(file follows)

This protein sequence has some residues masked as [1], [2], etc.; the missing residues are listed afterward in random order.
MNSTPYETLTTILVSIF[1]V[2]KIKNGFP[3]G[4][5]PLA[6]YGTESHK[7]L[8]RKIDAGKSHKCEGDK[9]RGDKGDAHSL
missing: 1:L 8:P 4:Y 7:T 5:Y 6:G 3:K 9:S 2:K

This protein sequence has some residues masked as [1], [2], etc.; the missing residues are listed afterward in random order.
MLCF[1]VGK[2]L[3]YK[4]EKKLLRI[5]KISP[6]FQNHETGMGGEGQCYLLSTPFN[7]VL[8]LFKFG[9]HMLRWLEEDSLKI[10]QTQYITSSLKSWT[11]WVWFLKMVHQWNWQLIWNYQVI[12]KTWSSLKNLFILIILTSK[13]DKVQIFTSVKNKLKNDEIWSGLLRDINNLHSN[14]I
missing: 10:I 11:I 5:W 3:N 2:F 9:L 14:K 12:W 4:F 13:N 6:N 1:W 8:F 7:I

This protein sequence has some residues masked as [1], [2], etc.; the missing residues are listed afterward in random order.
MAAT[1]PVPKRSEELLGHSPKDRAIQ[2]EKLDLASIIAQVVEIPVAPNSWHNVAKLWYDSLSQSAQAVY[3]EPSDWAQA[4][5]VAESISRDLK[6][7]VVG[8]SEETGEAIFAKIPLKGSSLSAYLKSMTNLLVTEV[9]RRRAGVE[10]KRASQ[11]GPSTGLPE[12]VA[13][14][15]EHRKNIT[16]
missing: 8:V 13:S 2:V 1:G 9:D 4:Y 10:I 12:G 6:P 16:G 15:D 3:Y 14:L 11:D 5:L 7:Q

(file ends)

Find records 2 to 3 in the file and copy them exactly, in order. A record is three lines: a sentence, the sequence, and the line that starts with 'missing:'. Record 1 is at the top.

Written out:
This protein sequence has some residues masked as [1], [2], etc.; the missing residues are listed afterward in random order.
MLCF[1]VGK[2]L[3]YK[4]EKKLLRI[5]KISP[6]FQNHETGMGGEGQCYLLSTPFN[7]VL[8]LFKFG[9]HMLRWLEEDSLKI[10]QTQYITSSLKSWT[11]WVWFLKMVHQWNWQLIWNYQVI[12]KTWSSLKNLFILIILTSK[13]DKVQIFTSVKNKLKNDEIWSGLLRDINNLHSN[14]I
missing: 10:I 11:I 5:W 3:N 2:F 9:L 14:K 12:W 4:F 13:N 6:N 1:W 8:F 7:I

This protein sequence has some residues masked as [1], [2], etc.; the missing residues are listed afterward in random order.
MAAT[1]PVPKRSEELLGHSPKDRAIQ[2]EKLDLASIIAQVVEIPVAPNSWHNVAKLWYDSLSQSAQAVY[3]EPSDWAQA[4][5]VAESISRDLK[6][7]VVG[8]SEETGEAIFAKIPLKGSSLSAYLKSMTNLLVTEV[9]RRRAGVE[10]KRASQ[11]GPSTGLPE[12]VA[13][14][15]EHRKNIT[16]
missing: 8:V 13:S 2:V 1:G 9:D 4:Y 10:I 12:G 6:P 16:G 15:D 3:Y 14:L 11:D 5:L 7:Q